Enter a time warp into modern man's early home
Join us on a mind-shifting time warp into the Middle Stone Age period when modern man and large antelope such as eland, black wildebeest and the extinct “blaauwbok” roamed the Walker Bay area before the sea had claimed the land.
The Klipgat Cave just outside De Kelders in the Walker Bay Nature Reserve was home to ancient peoples (homo sapiens sapiens) whilst Europe was still inhabited by the much more primitive (and later extinct) Neanderthals.
The spectacular limestone rock formations, artfully sculptured by nature, over aeons, into window-like openings, led to the name Klipgat (stone with a hole). It offers breathtaking views over the Walker Bay coastline and Die Plaat.
Archeological evidence of early modern man living here some 70 000 - 80 000 years ago, was only discovered in the late 1960’s. These remains, including stone tools, bones, hearths and a few human teeth, are now kept safely on display in the Cape Town Museum. The latest dating techniques reveal fascinating evidence of Middle Stone Age (MSA) people hunting eland, steenbok, dune molerats and hares in this area when the coastline was 3-7 km away. It is believed that the sea level then dropped even further, pushing the coastline 35 km away, some 20 000 years ago and only settled at present levels about 3 000 years ago.
These Stone Age people lived off plants, tortoises, shellfish, seals and birds. The Klipgat Cave with its many coves and high ceiling provided perfect shelter from the elements and was closely located to an abundant supply of fresh seafood and spring water.
Top layered deposits in the cave also unveiled evidence of the Later Stone Age (LSA) people (possibly Khoekhoen/Khoikhoi) living here 2 000 years ago. The stone and bone artefacts, including some of the earliest sheep bones in the Western Cape, provided the first evidence of domestic stock-keeping in South Africa: Khoekhoen pastoralists were already keeping sheep, and maybe even cattle and dogs, in the Western Cape as early as 2 000 years ago. Some of the oldest domestic pottery, showing finely crafted and decorated clay pots, were found here.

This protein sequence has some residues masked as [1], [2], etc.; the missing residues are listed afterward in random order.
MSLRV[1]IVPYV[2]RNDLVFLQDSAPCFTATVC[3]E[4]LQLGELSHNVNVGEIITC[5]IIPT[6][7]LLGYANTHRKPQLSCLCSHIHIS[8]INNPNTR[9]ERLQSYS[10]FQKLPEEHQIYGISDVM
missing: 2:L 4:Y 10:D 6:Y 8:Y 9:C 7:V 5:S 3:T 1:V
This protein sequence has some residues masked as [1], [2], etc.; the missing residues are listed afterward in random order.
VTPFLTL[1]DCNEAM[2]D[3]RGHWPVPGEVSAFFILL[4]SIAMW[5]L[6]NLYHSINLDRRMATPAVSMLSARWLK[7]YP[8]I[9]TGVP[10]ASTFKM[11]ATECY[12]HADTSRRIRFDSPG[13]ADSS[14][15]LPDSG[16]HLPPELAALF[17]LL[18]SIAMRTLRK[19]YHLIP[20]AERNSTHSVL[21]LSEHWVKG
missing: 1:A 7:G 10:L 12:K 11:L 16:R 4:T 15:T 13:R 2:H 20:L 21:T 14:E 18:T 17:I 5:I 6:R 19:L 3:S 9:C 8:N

Other finds include many examples of shaped bone tools such as awls, “needles” and “spatulas”, as well as ornaments such as shell beads and pendants. An intact ostrich egg water flask was retrieved, as well as tortoise shells used as bowls. The site seems to have been abandoned abruptly about 1300 years ago. It is believed that a devastating smallpox epidemic ripped through the region in 1713, wiping out the entire population.
Despite these excavations, the spacious cave with its magnificent formations still hoards within its depths a wealth of secrets and stories about the joys and sorrows of our earliest ancestors. It is believed that all evidence of possible ancient rock paintings may have disappeared over the years due to the erosive nature of the limestone rock.
This remarkable site of World Heritage significance is one of the most important cultural assets in the Western Cape. Two other sites of similar archaelogical importance are at Klasies River mouth near Humansdorp and at Blombos Cave near Still Bay.
The Klipgat Cave is managed by Cape Nature Conservation in conjunction with several roleplayers to protect the site from further damage. Come explore, with our specialised guides, this important piece in the overall puzzle of human evolution.